Monthly Archives: February 2010

Millennial Patrons & Social Networking


Social networking, or social media seems to be a major issue relating to 21st Century library services. Lots of younger patrons are doing it as part of their daily life, and want it provided as a service at their public library.

  • What are the pros and cons of providing social networking access to your library patrons?
  • What are the issues that librarians are dealing with in regards to social networking?
  • Should you as a library professional use social networking?
  • A comprehensive and enlightening report from OCLC:
    “Sharing, Privacy and Trust in Our Networked World: A Report to the OCLC Membership.” Dublin, Ohio: OCLC Online Computer Library Center. 2007.

    Should Your Library Have a Social Media Policy?
    By Ellyssa Kroski — School Library Journal, 10/1/2009


    Kitsap Elected Officials Ponder the Pros and Cons of Social Networking

    Kitsap Sun, September 5, 2009

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    21st Century Library Customers – Generation Y, the Millennials


    Generation Y
    Generation Y (considered to be born from 1982 through 2001), so labeled as a follow on to the previous Generation X, but self labeled as Millennials (wanting to disassociate themselves with the previous GenX). Most distinctively, they are indeed a “new” generation of learner, consumer, citizen and library patron.

    There is debate as to whether Gen Y’s parents are Baby Boomers or GenXers. Truth is, both, their parents are generally very late Boomers, and early GenXers. Early Boomers tended to have children younger than the late Boomers and GenXers, so there tends to be a confusing overlap between the early Boomers who had early GenX kids, and late Boomers and early GenXers who had kids around the same time. (These things are never neat or lend themselves to easy categorization, which is one of the drawbacks of this ‘generation labeling’.)

    Millennials are typified by their use of instant communication technologies, are also somewhat peer-oriented (which means they prefer the opinions of anonymous peers to that of ‘experts’), are into expression and acceptance, are more culturally tolerant than previous generations, have an inclination for delaying some of the rites of passage into adulthood, and trend toward living with their parents for longer than previous generations. They are generally considered the “Trophy Kids”, due to the “everybody’s a winner” approach to group activities, and as a result tend toward generational consensus building. They like to work collaboratively, and prefer to shape their jobs to fit their lives rather than adapt their lives to the workplace.

    They also believe in “doing” as opposed to “learning to do”. To illustrate that point, I recently found a Blog with a post titled “Skills for the 21st Century Librarian” by Meredith Farkas, dated July 17, 2006. (Meredith Farkas is a self proclaimed librarian, writer, teacher and tech geek, and appears to be a GenY or Millennial from her picture.) She posted the following Basic Tech Competencies item;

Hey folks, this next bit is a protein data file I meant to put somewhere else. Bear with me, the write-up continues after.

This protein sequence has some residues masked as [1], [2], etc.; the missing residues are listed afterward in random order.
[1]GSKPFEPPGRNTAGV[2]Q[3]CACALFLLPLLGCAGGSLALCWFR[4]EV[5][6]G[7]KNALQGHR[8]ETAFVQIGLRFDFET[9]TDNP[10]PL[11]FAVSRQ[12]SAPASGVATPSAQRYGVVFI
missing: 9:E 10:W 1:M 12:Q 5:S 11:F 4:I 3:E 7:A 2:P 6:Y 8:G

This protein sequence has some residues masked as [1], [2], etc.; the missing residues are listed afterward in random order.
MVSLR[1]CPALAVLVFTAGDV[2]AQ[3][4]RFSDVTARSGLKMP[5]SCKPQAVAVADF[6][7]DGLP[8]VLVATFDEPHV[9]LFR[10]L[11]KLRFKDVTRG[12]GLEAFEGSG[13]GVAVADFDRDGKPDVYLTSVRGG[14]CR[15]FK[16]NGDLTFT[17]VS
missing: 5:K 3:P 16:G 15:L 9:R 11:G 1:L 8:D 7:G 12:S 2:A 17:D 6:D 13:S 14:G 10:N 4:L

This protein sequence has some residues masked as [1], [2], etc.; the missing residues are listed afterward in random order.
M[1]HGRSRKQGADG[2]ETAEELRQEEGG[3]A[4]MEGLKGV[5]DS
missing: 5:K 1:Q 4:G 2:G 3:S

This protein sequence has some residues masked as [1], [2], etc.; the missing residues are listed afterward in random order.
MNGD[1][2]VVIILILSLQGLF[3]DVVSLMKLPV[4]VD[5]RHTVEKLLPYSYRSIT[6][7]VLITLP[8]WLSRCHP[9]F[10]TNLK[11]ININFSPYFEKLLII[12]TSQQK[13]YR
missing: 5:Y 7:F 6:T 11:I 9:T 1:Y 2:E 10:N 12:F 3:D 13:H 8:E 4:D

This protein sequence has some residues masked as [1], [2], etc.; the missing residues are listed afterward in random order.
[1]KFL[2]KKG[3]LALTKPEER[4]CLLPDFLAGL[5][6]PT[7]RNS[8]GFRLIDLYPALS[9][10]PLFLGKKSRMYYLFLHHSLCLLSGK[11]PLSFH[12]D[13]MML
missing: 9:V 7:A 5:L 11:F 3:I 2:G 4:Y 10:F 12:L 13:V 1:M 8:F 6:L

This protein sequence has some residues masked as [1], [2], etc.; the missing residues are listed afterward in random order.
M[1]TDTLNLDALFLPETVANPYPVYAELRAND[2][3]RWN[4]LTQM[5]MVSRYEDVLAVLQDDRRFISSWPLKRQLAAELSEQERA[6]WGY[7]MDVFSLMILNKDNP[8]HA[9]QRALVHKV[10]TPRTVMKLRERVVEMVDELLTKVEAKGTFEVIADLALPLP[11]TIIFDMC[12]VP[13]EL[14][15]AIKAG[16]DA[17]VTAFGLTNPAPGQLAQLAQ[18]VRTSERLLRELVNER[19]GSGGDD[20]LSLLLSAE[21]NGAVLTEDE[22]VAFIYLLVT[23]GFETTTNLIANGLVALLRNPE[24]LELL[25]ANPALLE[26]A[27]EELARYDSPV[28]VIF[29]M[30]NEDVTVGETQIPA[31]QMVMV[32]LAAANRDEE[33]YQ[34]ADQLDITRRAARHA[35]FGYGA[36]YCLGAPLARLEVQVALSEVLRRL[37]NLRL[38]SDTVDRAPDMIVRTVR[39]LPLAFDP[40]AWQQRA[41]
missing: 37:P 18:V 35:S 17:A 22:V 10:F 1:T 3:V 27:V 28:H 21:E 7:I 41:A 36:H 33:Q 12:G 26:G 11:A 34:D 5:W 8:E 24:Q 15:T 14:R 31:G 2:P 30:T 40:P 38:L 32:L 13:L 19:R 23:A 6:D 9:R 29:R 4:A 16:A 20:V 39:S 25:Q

4. Ability to easily learn new technologies: One of my colleagues often comments that there are so many new technological things at the library that she can’t keep up. She was really intimidated by the new scanner we got this past year and asked IT to send an expert to the library to teach her how to use it. In my opinion, the best way for her to learn the scanner is to play with it. It’s hard to learn the scanner for the first time when a student is asking you how to use it. It’s easy to learn the scanner at a time when no one is using the scanner and you’re just casually playing with it. When I want to learn a new technology, I put it through the paces. I try to do all of the things it’s supposed to do. Sometimes I read the documentation if there are things that I find confusing. Learning about technology is definitely a skill. People need to learn how to learn about new technologies without having to ask other people for help all the time.

    Point proven! Thank you Meredith. AND! In a reply to one of Meredith’s other postings about 21st Century Librarian Skills, “Bill Says: “I have a high school intern right now that has better tech skills than most all the librarians I know. Isn’t that just sad?” ” Well, no it’s not sad, it’s simply a fact and a major distinction between Digital Natives (Millennials) and Digital Immigrants (everybody else). MAJOR DISTINCTION!

    This is the generation librarians should focus on and study, not because there are 60+ million of them, but because they are such a different consumer that in order to address their library service interests, public libraries will have to take it to them. They do not recognize any “need” for library services, and seldom seek traditional services from public libraries! Older generations will progressively become consumers of less library services, while the future belongs to the young. It is understood that Millennials are “into” email, texting, IMing, Flickr, YouTube, FaceBook, MySpace, Twitter, and whatever the latest electronic means of communication happens to be. They communicate using social media technology. They visit the library to collaborate and socialize. They have integrated technology into their life and it is now a necessity for them, because they grew up with technology and the Internet and are “Digital Natives”.

    Some interesting YouTube resources:

    Jason Dorsey: Gen Y Keynote Speaker (9:58)

    Millennial Generation (2:42)

    Motorola Millennial Generation Research Study (1:40)

    Who are the Millennials? (1:31)

    Millennials: The New Brand of Creatives (5:12)

    Millennial Generation A Counterpoint (2:05)

    ………..continued………….

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    21st Century Library Customers – Boomers & GenX


    Baby Boomers
    Baby Boomers are probably more of an enigma than the other generations, because they span a broad range of background, interests and activities. They were generally defined by the end of WWII in 1945, and theoretically cover birth years from 1946 through 1964. (Census records actually show an increase in the birth rate beginning in 1943 that then declined beginning in 1957, but 14 years is not a generation, so I guess we can let the sociologists have this one.) Their upbringing was based in God and Country, family and community, Pledge of Allegiance in school, and they were instilled with a desire for the American Dream – work hard and become successful so you can have a model family for which you can provide all the modern luxuries of the 20th Century.